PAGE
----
Despite promise to self, I broke down last night and went to see the new Star Wars movie. Expectations were extraordinarily low, and only reinforced by the sure judgement of the magnificent Anthony Lane.
But it was 30 degrees at street level last night, about 10 higher in The Sauna on Rue Villenueve, so I headed to the cheapest air conditioner I could find.
I don’t have much to add to the criticisms. It is a brutally cynical movie, a total bore from start to finish, made by a man with a wax ear for dialogue, a buttery grasp on mechanics of plot, and a Californian disregard for consistency. blah blah blah, my childhood has been betrayed, etc.
But there is one scene that, IMO, illustrates how collossally brain-dead George Lucas is.
SPOILER AFTER THE JUMP
It occurs in the final act, as Obi-Wan and Anakin are fighting to the near-death in the mines of Mordor, and Anakin says something like, “Either you’re with me, or you are my enemy.” And Obi-Wan says, “Only a Sith deals in absolutes. I will do what I must.”
This is an obvious, and pretty clumsy, anti-Bush statement. As such, it got a big cheer from the Montreal crowd at my screening. But it is ridiculous for two reasons.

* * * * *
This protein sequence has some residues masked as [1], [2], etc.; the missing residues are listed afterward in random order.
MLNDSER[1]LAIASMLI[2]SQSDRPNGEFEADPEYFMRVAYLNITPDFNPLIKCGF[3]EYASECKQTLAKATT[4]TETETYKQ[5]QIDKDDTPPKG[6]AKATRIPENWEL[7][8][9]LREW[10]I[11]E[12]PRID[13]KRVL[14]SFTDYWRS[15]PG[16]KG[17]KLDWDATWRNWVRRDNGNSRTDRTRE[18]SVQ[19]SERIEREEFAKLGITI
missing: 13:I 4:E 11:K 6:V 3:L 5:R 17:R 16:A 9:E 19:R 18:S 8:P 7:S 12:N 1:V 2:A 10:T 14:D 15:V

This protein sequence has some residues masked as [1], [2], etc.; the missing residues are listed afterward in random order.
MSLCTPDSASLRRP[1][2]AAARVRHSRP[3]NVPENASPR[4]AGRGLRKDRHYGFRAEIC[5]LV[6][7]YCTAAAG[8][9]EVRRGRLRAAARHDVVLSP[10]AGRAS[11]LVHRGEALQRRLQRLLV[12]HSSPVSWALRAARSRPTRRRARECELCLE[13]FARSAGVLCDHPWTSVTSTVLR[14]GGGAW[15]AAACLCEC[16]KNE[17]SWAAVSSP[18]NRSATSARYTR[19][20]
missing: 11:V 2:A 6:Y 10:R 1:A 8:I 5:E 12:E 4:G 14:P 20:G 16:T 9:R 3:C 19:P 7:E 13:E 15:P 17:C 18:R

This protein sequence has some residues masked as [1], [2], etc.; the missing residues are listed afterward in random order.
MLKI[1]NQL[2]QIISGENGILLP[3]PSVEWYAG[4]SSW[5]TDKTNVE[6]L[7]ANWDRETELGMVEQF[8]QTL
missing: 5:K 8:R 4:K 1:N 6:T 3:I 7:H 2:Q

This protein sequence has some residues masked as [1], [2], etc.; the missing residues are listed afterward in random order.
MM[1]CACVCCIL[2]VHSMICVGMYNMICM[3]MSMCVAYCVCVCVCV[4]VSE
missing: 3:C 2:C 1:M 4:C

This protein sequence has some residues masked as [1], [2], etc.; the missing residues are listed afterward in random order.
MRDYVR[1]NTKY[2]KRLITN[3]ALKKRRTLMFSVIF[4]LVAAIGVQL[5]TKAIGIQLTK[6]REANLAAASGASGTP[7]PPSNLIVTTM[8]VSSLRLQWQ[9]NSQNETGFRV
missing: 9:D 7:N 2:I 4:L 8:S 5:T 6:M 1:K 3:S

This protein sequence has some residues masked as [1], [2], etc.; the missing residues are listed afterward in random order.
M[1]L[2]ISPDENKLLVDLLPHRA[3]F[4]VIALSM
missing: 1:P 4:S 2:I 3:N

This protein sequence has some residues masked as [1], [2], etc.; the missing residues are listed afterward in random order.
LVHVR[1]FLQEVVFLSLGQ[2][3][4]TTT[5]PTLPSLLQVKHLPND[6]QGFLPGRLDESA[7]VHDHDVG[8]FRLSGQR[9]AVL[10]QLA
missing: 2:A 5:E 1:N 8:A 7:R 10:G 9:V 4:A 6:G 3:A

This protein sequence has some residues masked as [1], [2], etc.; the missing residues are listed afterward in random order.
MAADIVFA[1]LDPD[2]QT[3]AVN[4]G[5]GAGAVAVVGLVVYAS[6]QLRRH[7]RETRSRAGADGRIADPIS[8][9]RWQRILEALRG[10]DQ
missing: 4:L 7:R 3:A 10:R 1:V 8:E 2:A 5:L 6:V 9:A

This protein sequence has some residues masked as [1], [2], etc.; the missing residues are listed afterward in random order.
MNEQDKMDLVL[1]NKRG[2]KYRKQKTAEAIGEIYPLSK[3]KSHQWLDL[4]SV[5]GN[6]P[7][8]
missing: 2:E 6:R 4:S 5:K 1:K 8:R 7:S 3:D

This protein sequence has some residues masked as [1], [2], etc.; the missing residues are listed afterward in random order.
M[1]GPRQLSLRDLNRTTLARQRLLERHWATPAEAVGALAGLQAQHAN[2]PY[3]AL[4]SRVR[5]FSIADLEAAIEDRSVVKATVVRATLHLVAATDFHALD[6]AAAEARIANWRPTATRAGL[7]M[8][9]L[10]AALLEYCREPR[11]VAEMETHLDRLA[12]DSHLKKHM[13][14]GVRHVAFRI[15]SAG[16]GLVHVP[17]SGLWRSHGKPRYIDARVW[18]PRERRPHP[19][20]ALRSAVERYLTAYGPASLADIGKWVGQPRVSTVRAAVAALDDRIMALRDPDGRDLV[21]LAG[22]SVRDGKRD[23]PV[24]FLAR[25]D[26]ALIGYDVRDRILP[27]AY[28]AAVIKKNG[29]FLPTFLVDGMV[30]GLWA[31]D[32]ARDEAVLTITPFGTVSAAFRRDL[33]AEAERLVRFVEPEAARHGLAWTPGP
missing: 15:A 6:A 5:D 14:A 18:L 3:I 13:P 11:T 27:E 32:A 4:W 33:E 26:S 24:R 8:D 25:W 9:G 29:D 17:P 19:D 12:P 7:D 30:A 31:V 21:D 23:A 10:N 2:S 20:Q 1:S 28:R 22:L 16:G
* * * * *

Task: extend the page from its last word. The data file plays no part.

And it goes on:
First: A film like this relies more heavily than most on the suspension of disbelief (a friend of mine still can’t get past the line, “Bring the Princess and the Wookie to my ship” from Empire). This line immediately jerks you from a galaxy far far away to the front pages of the morning paper. Idiotic.
Second, and worse: It makes no sense, since the jedi worldview — indeed, the entire SW universe — is based on a Manichean battle between opposing forces of darkness and light. There is a “good” side to the force, and a “dark” side. There are good guys, and evil (not “bad” — evil guys. The whole 6-movie series is about the battle between absolutes.
For Lucas to put that line in the mouth of Obi-Wan Kenobi, in the climactic scene of the entire prequel trilogy, shows one of two things. Either a) he’s an incredibly stupid man who does not understand his own creation, or b) he’s an incredibly cynical man, willing to score a cheap political point even at the cost of demolishing the metaphysical basis of his imagined universe.
Either way, Luke Skywalker said it best:
What a piece of junk.